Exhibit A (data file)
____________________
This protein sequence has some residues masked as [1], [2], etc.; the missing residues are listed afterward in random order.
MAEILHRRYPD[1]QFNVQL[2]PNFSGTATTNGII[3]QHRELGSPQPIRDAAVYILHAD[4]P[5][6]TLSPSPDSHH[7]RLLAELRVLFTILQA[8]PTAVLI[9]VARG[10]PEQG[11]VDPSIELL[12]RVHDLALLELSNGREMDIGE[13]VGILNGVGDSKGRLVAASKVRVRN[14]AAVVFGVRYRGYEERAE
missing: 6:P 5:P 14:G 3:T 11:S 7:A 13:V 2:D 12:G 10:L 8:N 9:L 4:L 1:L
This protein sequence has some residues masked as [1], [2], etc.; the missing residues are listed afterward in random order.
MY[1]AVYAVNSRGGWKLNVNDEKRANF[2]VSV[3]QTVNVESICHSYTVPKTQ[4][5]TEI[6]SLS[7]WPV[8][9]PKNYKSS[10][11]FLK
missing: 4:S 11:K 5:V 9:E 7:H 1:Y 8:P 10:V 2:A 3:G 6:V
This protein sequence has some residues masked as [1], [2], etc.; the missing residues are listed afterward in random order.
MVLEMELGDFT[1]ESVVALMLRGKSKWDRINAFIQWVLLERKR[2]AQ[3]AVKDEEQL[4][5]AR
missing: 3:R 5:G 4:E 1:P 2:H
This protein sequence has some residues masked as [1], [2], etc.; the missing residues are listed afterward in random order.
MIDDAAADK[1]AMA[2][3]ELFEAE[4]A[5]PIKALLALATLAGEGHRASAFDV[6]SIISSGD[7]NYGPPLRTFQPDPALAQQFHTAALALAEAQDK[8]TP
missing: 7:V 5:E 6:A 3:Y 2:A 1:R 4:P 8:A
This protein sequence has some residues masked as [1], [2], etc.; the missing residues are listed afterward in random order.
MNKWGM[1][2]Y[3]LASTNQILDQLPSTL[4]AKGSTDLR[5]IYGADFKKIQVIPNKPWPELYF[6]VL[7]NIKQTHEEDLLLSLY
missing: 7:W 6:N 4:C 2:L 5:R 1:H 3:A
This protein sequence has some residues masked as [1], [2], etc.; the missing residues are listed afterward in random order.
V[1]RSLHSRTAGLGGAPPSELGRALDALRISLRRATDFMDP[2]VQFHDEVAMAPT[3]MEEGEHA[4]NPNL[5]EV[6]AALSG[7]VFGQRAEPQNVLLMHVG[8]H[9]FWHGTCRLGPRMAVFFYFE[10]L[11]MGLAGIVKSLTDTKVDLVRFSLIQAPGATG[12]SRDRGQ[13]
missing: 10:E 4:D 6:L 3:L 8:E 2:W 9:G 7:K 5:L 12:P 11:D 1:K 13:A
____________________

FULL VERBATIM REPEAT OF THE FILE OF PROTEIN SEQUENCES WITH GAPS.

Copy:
This protein sequence has some residues masked as [1], [2], etc.; the missing residues are listed afterward in random order.
MAEILHRRYPD[1]QFNVQL[2]PNFSGTATTNGII[3]QHRELGSPQPIRDAAVYILHAD[4]P[5][6]TLSPSPDSHH[7]RLLAELRVLFTILQA[8]PTAVLI[9]VARG[10]PEQG[11]VDPSIELL[12]RVHDLALLELSNGREMDIGE[13]VGILNGVGDSKGRLVAASKVRVRN[14]AAVVFGVRYRGYEERAE
missing: 6:P 5:P 14:G 3:T 11:S 7:A 13:V 2:D 12:G 10:L 8:N 9:L 4:L 1:L
This protein sequence has some residues masked as [1], [2], etc.; the missing residues are listed afterward in random order.
MY[1]AVYAVNSRGGWKLNVNDEKRANF[2]VSV[3]QTVNVESICHSYTVPKTQ[4][5]TEI[6]SLS[7]WPV[8][9]PKNYKSS[10][11]FLK
missing: 4:S 11:K 5:V 9:E 7:H 1:Y 8:P 10:V 2:A 3:G 6:V
This protein sequence has some residues masked as [1], [2], etc.; the missing residues are listed afterward in random order.
MVLEMELGDFT[1]ESVVALMLRGKSKWDRINAFIQWVLLERKR[2]AQ[3]AVKDEEQL[4][5]AR
missing: 3:R 5:G 4:E 1:P 2:H
This protein sequence has some residues masked as [1], [2], etc.; the missing residues are listed afterward in random order.
MIDDAAADK[1]AMA[2][3]ELFEAE[4]A[5]PIKALLALATLAGEGHRASAFDV[6]SIISSGD[7]NYGPPLRTFQPDPALAQQFHTAALALAEAQDK[8]TP
missing: 7:V 5:E 6:A 3:Y 2:A 1:R 4:P 8:A
This protein sequence has some residues masked as [1], [2], etc.; the missing residues are listed afterward in random order.
MNKWGM[1][2]Y[3]LASTNQILDQLPSTL[4]AKGSTDLR[5]IYGADFKKIQVIPNKPWPELYF[6]VL[7]NIKQTHEEDLLLSLY
missing: 7:W 6:N 4:C 2:L 5:R 1:H 3:A
This protein sequence has some residues masked as [1], [2], etc.; the missing residues are listed afterward in random order.
V[1]RSLHSRTAGLGGAPPSELGRALDALRISLRRATDFMDP[2]VQFHDEVAMAPT[3]MEEGEHA[4]NPNL[5]EV[6]AALSG[7]VFGQRAEPQNVLLMHVG[8]H[9]FWHGTCRLGPRMAVFFYFE[10]L[11]MGLAGIVKSLTDTKVDLVRFSLIQAPGATG[12]SRDRGQ[13]
missing: 10:E 4:D 6:L 3:L 8:E 2:W 9:G 7:K 5:L 12:P 11:D 1:K 13:A